World needs 'deeds, not words' from N.Korea: Richardson
US troubleshooter Bill Richardson said on Tuesday that North Korea had moved in the "right direction" toward easing tensions with the South but now needed to back up that movement with "deeds, not words".world Updated: Dec 21, 2010 10:20 IST
US troubleshooter Bill Richardson said on Tuesday that North Korea had moved in the "right direction" toward easing tensions with the South but now needed to back up that movement with "deeds, not words".
The New Mexico governor was speaking at Beijing's main airport upon arrival from Pyongyang, where he has been since Thursday on a trip aimed at restoring calm following the North's bombardment of a South Korean island in November.
"My sense is the North Koreans realise that they have moved too negatively against negotiations, that they have taken some very bad steps and they wanted to move in the right direction," Richardson told reporters.
"They have shown a certain pragmatism by not proceeding with retaliation," he said, referring to Pyongyang's decision not to react following the South's live-fire military drill on Yeonpyeong island on Monday.
"They agreed to the proposals that I made.... Now there has to be deeds, not words," said Richardson, a former US ambassador to the United Nations and veteran negotiator with the hardline regime of Kim Jong-Il.
Richardson had announced on Monday that North Korea had agreed to allow UN nuclear inspectors back into the country and to consider the creation of a three-way military commission with Seoul and the US to monitor disputed areas.
Pyongyang also agreed to "negotiate a deal for a third party, such as South Korea, to buy fresh-fuel rods from North Korea," Richardson's office had announced.
"The specifics are that they will allow IAEA (International Atomic Energy Agency) personnel to go to Yongbyon to ensure that they are not processing highly enriched uranium and are proceeding with peaceful purposes," he said on Tuesday.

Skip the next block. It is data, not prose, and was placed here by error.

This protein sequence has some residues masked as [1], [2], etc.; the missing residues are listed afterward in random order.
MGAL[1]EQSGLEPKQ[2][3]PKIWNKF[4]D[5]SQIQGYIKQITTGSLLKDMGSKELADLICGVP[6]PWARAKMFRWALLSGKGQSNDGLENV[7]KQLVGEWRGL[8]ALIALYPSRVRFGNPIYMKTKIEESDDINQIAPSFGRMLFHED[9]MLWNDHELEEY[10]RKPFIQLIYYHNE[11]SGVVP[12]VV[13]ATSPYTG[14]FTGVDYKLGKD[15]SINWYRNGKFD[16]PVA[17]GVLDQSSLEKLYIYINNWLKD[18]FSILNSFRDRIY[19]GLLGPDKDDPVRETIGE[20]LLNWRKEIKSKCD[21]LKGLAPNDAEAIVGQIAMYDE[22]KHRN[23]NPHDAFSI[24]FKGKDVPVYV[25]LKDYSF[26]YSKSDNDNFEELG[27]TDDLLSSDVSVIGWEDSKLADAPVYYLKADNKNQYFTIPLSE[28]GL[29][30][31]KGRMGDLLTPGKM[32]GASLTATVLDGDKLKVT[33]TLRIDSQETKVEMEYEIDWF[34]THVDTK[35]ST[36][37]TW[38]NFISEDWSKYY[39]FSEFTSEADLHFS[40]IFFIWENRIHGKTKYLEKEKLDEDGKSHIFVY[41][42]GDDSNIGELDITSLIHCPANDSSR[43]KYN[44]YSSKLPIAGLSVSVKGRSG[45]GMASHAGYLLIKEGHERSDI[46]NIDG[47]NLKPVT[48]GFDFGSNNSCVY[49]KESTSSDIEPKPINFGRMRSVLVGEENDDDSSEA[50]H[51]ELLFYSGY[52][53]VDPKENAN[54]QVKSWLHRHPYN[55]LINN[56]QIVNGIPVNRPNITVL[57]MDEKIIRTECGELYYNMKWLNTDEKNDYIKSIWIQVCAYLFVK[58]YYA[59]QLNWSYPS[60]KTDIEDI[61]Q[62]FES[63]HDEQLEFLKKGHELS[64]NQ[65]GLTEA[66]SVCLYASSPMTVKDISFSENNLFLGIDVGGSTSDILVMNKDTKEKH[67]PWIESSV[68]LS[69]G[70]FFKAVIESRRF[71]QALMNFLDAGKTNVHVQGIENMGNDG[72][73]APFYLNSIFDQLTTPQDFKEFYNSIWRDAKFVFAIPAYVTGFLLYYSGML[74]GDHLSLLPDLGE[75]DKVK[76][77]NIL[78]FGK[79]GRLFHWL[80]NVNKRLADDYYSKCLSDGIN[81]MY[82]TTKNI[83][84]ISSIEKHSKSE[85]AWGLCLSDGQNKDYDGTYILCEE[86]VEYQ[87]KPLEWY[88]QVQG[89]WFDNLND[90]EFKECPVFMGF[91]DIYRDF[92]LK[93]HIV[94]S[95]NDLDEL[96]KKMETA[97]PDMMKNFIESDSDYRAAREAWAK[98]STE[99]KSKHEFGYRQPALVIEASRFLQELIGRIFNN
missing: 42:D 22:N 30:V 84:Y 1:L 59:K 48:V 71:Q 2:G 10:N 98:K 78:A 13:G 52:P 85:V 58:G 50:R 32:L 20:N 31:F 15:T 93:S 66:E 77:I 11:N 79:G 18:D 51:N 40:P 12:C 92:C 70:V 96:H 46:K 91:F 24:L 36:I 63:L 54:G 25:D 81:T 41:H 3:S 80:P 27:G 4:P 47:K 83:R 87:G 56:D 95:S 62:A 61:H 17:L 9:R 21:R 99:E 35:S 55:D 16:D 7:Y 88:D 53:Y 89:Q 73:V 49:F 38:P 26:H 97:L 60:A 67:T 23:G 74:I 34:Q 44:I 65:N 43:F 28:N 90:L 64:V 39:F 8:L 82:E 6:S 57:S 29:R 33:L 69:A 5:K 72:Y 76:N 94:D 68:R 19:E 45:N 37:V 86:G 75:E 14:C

North Korea in April 2009 pulled out of six-nation nuclear disarmament talks and ordered US and UN nuclear inspectors out of the country. It staged its second nuclear test a month later.
Pyongyang then sparked global alarm last month with revelations of an extensive uranium enrichment programme.
The US State Department expressed scepticism over the concessions apparently won by Richardson, with spokesman Philip Crowley saying: "North Korea talks a great game. They always do. The real issue is what will they do."
Richardson, a high-profile Democratic politician who served as energy secretary under former US president Bill Clinton, said he met with top leaders from the foreign ministry and the military, and North Korea's vice-president.
The New Mexico governor was invited to Pyongyang by the North's chief nuclear negotiator Kim Kye-Gwan.
"We all agreed that my visit came amid the highest tensions since the Korean war," Richardson said, commending the South for its "restraint" in carrying out Monday's drill and the North for opting not to respond.
"This is the first time there has been positive movement in easing tensions. But that has to continue," he said.
"The fact that they didn't retaliate, the fact that they agreed to IAEA monitoring, the fact that they are willing to sell the fuel rods that could be used to manufacture nuclear weapons, the fact that they are willing to sell them to South Korea - let's use that opportunity for all sides to start talking."